Atlantis’ TPS in good shape as she hooks up with Hubble
With the debris strike on Atlantis’ starboard chine Thermal Protection System (TPS) – now confirmed as a liberation from an Ice Frost Ramp on External Tank (ET-130) – cleared within hours of its observation via the Orbiter Boom Sensor System (OBSS), the orbiter and her STS-125 crew have completed rendezvous operations with the Hubble Space Telescope on Flight Day 3. As of Wednesday, all areas of evaluated TPS – including critical areas such as the OMS Pods – had been deemed to be in an acceptable condition.
ASA and ET Cam Latest:
No additional anomalies of note have been recorded by the Mission Evaluation Room (MER) since Flight Day 2, allowing engineers to concentrate on evaluating the root cause of the Aerosurface Servo Amplifier (ASA) failure during ascent.
At present, the single channel failure of the quadruple tolerant system has no mission impact. However, a second failure would cause the mission to end – with a landing on the next available opportunity. A second ASA failure is highly unlikely.
Regardless, a Tiger Team level investigation is ongoing, with engineers looking at historical data and engineering records on the ASA system. It is normal for such investigations to be called – especially during a relatively issue-free mission – in order to utilize the large engineering community, gathered for mission support, to build a stock of additional data on the hardware, via what is known as “lessons learned”.
The other main issue of note relates to the troublesome ET Umbilical Well camera system, which appears to be a fleet-wide issue. Several efforts to download the images have failed, although 46 images of the separated tank are available to the crew, and will be assessed once Atlantis returns home.
“ET Umbilical Well Camera File Transfer (AR 3949). Camera failed to transfer imagery to ground,” noted last night’s Mission Management Team (MMT) overview presentation, available on L2. “Generated the same error message on-orbit that was observed during repeated pre-flight tests – ‘unable to transfer images from card’.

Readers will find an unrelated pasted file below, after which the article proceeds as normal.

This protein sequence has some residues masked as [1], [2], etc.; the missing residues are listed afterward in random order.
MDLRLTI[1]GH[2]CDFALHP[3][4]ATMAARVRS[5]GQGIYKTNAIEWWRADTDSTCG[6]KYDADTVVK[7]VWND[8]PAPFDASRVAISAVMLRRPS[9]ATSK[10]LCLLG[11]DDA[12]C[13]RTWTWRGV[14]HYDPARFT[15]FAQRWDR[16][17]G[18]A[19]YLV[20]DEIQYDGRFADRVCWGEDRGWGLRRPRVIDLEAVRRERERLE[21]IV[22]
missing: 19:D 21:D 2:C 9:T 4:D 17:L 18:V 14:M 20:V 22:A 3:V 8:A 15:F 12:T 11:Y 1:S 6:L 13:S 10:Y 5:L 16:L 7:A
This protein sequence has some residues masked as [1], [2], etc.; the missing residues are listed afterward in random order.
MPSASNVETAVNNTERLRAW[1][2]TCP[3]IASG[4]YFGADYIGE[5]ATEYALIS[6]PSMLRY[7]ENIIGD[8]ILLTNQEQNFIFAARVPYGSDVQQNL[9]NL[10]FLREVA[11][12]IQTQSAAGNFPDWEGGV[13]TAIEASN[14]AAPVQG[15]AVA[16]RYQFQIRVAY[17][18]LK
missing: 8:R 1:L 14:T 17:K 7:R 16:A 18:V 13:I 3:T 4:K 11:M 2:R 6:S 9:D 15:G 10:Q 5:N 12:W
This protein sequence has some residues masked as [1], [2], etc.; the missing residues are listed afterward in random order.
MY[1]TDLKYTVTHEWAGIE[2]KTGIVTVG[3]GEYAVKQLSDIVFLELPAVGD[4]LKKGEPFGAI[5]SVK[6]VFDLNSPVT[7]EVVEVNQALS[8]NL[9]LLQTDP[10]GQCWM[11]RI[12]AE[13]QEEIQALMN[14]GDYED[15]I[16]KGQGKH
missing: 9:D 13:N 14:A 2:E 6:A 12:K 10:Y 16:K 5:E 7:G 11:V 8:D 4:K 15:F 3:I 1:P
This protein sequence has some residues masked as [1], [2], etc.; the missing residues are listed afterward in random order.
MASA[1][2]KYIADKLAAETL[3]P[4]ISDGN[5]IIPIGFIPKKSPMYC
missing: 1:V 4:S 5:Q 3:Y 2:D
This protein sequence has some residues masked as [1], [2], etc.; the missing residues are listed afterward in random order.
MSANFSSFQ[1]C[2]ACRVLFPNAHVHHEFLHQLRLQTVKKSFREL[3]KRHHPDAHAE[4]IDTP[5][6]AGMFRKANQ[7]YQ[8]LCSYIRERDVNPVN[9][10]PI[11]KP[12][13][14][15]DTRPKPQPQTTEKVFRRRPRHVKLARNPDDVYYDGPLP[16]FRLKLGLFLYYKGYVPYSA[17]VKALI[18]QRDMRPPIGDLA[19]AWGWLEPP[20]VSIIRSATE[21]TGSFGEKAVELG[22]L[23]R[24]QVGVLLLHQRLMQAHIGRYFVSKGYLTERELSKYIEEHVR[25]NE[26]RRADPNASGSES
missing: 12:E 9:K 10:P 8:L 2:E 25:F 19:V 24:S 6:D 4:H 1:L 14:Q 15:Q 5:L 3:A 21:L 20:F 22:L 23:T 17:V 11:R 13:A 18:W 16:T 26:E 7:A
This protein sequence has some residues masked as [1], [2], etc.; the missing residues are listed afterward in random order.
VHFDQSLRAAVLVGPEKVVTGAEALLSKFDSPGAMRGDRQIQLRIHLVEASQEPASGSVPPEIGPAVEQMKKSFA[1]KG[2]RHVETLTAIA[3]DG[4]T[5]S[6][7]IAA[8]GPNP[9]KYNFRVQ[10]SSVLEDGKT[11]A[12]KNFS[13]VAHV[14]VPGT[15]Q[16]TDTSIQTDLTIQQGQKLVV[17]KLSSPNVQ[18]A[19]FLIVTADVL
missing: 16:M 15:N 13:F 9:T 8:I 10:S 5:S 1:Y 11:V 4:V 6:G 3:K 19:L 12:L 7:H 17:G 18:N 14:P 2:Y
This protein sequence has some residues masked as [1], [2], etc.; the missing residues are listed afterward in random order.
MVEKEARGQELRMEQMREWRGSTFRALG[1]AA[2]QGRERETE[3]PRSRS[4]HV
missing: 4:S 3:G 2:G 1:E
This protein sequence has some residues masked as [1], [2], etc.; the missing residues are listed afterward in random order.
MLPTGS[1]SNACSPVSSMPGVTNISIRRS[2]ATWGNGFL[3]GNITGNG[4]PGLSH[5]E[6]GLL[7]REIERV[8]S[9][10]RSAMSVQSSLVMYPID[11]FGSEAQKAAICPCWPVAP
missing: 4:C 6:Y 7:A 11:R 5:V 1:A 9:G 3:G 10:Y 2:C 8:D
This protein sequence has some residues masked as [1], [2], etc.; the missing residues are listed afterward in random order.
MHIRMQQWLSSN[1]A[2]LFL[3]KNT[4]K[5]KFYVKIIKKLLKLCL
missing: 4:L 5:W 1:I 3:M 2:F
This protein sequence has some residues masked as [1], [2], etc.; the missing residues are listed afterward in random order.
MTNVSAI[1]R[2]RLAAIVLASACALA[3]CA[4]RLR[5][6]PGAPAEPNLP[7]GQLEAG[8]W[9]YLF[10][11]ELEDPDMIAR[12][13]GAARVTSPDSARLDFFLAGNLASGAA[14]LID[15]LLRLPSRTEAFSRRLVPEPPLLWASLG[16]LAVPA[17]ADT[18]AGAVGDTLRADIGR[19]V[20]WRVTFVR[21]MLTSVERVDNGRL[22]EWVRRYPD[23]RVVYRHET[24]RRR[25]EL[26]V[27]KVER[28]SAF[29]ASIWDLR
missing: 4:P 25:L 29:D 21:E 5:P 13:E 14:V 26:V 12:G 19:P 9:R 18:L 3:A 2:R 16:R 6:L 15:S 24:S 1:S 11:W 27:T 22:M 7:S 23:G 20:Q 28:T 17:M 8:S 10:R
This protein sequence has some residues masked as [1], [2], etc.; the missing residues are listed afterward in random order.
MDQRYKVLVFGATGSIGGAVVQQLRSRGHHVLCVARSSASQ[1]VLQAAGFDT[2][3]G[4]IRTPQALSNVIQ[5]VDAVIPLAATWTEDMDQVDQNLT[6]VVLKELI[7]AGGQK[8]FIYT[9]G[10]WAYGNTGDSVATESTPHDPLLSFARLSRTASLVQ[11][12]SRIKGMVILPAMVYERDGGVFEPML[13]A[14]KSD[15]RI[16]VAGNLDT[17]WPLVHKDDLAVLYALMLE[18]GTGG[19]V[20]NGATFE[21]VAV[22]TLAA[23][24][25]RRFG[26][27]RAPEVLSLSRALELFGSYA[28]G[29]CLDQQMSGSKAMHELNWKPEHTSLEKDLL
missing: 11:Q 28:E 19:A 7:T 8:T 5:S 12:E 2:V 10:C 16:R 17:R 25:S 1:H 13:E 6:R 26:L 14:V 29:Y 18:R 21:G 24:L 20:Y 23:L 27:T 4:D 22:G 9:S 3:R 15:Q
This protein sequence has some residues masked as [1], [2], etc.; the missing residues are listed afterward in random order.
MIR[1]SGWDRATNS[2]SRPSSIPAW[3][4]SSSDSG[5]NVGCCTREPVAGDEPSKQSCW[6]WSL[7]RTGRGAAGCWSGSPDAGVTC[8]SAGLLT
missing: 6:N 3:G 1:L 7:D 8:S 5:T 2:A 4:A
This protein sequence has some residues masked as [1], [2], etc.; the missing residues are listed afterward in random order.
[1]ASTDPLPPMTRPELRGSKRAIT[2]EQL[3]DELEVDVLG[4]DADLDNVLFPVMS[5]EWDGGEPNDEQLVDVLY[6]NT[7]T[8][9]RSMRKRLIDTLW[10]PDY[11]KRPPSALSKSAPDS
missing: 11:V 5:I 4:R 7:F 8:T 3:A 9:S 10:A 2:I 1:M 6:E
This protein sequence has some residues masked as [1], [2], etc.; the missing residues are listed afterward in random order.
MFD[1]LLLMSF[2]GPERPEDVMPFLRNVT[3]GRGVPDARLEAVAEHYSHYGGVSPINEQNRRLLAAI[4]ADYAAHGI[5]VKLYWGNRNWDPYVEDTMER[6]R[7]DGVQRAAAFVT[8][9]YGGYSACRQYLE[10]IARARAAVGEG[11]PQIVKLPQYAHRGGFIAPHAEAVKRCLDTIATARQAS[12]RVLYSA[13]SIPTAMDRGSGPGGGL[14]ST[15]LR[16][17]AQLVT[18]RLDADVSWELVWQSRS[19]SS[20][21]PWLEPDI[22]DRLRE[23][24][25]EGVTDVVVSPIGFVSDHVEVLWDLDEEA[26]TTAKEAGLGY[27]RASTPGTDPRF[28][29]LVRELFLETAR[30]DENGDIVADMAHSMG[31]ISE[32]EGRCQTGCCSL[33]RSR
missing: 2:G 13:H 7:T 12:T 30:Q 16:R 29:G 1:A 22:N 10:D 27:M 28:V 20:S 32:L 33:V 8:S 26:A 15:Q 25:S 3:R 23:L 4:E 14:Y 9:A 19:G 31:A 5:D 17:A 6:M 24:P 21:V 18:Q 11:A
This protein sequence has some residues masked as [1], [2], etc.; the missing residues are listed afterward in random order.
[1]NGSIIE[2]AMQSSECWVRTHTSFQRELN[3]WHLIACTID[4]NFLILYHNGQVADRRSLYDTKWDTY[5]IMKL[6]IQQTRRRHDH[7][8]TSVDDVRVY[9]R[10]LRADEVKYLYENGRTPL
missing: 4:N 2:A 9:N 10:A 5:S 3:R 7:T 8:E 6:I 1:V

“Crew reported that there are 46 images on the camera as expected. Images can be obtained from the memory card post-flight. The team will assess available time at the end of FD2 to see if a follow-up attempt to download these images is possible to support the damage assessment process.”
In other news, the Solid Rocket Booster Retrieval Status lists that: “Dive operations were completed successfully yesterday (Tuesday). Both boosters are under tow; Liberty Star and Freedom Star are expected to dock this morning at 0800L and 1100L respectively. Open assessment is scheduled for tomorrow at 0700L.”
Meanwhile, the damage sustained by Pad 39A during Atlantis’ launch will not delay STS-127’s schedule – with Endeavour due to transfer from Pad 39B to 39A after STS-400 LON (Launch On Need) standdown, for her STS-127 mission next month.
“Post-launch pad securing operations, wash-downs, and walk-downs are proceeding as planned,” added processing information on Wednesday. “The team is continuing to evaluate pneumatic lines that were impacted by liberated Fondue Fyre. Initial reports indicate that the pneumatic lines can be replaced in less than a week and should be no issue for turnaround operations.”
Chine Damage Cleared/TPS Latest:
The images will likely confirm the current theory that the debris strike on Atlantis originated from one of the ET Ice Frost Ramps (IFRs), although this can be assessed post-mission, after it took just several hours for the DAT (Damage Assessment Team) to clear the line of TPS ‘dings’ caused by T+102 seconds (estimated) event.
UPDATE: On Wednesday afternoon, DAT images confirmed a liberation from location Xt714 on ET-130 – further information will follow via an upcoming article – 16mb DAT “full vehicle” TPS status presentation being uploaded to L2.
The damage was observed during the OBSS inspections on Flight Day 2, although at no point were members of DAT concerned with the initial observations, including it only as a note of interest in their general first look overview.